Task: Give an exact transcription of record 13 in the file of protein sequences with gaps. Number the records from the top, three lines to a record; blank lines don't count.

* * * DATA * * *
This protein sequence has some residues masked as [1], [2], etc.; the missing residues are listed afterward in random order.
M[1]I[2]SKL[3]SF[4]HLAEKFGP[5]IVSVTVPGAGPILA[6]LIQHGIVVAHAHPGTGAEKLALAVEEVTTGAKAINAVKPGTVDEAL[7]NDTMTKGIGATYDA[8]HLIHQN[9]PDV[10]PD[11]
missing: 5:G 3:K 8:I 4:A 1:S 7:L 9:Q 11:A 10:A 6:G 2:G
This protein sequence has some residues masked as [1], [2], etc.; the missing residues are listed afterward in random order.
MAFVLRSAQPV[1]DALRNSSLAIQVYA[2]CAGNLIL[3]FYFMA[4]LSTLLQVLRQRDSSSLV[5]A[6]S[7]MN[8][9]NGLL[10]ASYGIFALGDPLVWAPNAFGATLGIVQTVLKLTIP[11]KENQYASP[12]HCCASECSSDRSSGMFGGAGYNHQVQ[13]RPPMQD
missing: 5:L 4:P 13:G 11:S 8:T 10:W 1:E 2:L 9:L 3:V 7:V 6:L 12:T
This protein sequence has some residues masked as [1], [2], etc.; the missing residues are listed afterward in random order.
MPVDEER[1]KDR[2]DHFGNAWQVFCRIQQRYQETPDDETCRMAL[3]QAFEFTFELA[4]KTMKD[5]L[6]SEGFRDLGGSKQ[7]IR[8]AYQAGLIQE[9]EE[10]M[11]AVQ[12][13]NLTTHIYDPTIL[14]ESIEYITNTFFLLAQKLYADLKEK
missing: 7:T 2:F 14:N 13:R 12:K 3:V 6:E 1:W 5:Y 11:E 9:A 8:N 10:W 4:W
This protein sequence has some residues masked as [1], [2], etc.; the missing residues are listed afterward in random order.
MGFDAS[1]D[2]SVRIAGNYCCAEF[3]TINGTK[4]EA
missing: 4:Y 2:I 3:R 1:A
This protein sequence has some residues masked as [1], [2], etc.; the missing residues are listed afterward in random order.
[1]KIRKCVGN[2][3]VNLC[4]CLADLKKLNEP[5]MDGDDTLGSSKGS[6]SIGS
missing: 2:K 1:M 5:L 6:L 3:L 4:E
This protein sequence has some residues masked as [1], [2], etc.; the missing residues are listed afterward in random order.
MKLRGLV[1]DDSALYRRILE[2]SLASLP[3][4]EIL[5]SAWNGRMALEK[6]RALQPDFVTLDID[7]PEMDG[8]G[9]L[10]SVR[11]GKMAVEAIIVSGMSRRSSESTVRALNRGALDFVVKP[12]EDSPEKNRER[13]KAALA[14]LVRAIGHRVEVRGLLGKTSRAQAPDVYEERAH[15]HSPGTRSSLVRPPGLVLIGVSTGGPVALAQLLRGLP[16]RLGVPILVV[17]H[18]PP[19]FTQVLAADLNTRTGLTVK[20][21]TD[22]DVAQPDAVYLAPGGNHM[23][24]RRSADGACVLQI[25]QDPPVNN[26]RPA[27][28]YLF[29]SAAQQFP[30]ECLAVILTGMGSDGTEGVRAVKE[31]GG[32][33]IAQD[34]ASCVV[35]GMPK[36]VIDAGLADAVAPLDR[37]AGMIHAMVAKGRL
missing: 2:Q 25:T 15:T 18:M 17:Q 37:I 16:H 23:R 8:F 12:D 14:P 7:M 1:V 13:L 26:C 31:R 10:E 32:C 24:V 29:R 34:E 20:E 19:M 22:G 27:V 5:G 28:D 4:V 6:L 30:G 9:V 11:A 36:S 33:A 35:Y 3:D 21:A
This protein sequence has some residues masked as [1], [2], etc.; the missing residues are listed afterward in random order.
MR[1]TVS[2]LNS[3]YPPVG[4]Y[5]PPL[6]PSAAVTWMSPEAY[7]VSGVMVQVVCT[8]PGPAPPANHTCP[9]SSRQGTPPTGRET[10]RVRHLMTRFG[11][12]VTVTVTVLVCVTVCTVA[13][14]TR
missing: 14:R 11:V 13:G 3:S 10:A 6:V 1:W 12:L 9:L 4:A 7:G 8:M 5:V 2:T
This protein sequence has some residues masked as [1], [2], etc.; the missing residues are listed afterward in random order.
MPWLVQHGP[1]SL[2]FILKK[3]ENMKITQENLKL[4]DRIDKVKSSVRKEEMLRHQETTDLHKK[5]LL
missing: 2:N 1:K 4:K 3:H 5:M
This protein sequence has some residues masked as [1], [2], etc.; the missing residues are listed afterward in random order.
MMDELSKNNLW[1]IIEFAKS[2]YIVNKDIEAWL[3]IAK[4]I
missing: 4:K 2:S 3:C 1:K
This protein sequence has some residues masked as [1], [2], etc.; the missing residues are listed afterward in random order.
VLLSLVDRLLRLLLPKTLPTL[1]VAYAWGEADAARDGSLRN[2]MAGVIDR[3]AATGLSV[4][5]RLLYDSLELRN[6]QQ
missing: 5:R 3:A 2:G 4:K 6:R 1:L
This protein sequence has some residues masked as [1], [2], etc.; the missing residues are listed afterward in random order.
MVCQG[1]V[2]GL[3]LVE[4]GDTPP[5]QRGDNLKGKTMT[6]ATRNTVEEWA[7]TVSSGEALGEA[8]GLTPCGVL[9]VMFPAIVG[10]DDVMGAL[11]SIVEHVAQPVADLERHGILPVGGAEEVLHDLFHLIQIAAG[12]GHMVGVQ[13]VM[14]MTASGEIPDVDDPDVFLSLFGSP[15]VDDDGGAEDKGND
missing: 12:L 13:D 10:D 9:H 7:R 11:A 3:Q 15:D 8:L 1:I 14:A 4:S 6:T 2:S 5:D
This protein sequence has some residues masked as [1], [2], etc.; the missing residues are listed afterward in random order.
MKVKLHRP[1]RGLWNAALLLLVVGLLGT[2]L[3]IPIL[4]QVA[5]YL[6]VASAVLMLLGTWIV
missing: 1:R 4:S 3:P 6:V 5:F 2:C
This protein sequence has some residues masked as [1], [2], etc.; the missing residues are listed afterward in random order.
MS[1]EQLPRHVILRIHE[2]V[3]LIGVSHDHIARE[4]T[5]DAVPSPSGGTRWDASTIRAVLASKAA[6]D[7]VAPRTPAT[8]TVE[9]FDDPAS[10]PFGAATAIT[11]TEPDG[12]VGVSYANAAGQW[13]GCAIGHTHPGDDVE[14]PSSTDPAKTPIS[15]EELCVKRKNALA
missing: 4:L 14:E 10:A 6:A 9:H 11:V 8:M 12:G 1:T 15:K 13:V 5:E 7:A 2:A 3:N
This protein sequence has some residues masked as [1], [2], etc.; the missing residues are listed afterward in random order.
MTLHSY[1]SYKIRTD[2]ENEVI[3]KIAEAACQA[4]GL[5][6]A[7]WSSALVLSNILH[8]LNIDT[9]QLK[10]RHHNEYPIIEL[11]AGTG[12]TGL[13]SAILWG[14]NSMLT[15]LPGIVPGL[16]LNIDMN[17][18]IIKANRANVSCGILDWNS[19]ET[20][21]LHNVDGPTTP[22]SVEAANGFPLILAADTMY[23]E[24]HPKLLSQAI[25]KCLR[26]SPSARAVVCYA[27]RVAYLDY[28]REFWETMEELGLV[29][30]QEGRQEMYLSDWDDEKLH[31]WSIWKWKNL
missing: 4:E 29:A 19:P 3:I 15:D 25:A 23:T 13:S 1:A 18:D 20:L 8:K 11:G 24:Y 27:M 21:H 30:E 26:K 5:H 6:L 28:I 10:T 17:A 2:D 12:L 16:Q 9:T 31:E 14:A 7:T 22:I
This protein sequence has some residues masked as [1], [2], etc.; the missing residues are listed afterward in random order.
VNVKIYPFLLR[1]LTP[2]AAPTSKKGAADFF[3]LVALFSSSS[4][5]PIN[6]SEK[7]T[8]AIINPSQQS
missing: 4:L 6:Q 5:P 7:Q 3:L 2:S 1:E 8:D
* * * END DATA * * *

This protein sequence has some residues masked as [1], [2], etc.; the missing residues are listed afterward in random order.
MS[1]EQLPRHVILRIHE[2]V[3]LIGVSHDHIARE[4]T[5]DAVPSPSGGTRWDASTIRAVLASKAA[6]D[7]VAPRTPAT[8]TVE[9]FDDPAS[10]PFGAATAIT[11]TEPDG[12]VGVSYANAAGQW[13]GCAIGHTHPGDDVE[14]PSSTDPAKTPIS[15]EELCVKRKNALA
missing: 4:L 14:E 10:A 6:A 9:H 11:V 8:M 12:G 1:T 15:K 13:V 5:E 7:A 2:A 3:N